I used to want to be certain about everything in life. I thought that as long as I had the right answer, everything would be okay.
Until my mom told me something revolutionary.
As we were arguing within the family, as we sometimes do, she told me:
“Being right doesn’t matter to me.”
Now, out of context, that’s hard to understand. Of course, we’ve all heard that we should learn to be wrong for the sake of the relationship, but she meant it a different way. She meant it in a more profound way.
She meant, that even if someone does wrong, and I know I’m right and they’re wrong, and what they’re doing is wrong, it doesn’t ultimately matter. Being morally right, even, is not important. She will set her boundaries, but she doesn’t quibble about moral rightness.
Because a person who does wrong will get their comeuppance anyway, even without her anger, even without her censure. She doesn’t have to intervene.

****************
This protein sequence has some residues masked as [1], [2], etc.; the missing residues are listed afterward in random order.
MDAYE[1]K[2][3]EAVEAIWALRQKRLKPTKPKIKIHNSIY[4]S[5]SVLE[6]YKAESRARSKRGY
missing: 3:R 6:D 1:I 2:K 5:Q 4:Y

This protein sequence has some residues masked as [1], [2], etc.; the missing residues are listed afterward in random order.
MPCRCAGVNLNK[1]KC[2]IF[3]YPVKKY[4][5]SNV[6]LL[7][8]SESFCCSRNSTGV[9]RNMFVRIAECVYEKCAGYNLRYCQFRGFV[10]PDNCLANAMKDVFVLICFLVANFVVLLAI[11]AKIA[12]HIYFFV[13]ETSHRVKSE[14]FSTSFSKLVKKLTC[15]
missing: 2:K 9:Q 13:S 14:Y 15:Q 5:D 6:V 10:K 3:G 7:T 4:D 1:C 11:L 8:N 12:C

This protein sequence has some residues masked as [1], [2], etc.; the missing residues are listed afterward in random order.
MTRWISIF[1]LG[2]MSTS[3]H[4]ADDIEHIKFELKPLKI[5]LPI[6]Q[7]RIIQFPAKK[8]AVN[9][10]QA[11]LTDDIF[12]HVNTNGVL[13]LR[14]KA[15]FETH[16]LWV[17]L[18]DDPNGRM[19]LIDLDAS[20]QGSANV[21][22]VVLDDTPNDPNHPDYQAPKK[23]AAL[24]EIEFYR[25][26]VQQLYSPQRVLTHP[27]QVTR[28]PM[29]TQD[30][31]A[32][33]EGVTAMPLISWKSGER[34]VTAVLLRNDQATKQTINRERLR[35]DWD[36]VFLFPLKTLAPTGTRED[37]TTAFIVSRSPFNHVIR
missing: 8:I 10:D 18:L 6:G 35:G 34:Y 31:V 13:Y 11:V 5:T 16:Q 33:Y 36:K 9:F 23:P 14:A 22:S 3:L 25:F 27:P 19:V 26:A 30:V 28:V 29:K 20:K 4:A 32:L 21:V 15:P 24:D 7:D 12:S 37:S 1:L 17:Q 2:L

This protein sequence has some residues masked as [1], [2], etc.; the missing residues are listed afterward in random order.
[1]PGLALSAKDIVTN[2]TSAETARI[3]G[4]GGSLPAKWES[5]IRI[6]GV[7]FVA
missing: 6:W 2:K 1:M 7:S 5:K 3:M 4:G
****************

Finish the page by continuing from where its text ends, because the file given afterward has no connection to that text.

The trust encompassed in her phrase, the mercy, shook me.
This was when I realized that it’s true that losing to others for the sake of the relationship is worth it, every time. And if you feel resentful about it, that’s because you don’t yet fully understand that losing is worth it.
This was the moment that I understood that man has laws because he is weak. Here is the order, from least to best:
Law, Love, Mercy, Sacrifice.
And what I had thought was so weak in my mother was actually what made her a great businesswoman. It was what made her incredibly strong.
Justice holds scales, but love keeps no records.
Remember that, the next time you feel angry and resentful. The strongest thing you can do, and the best thing you can do for yourself, is to forgive.
Let God do the measuring.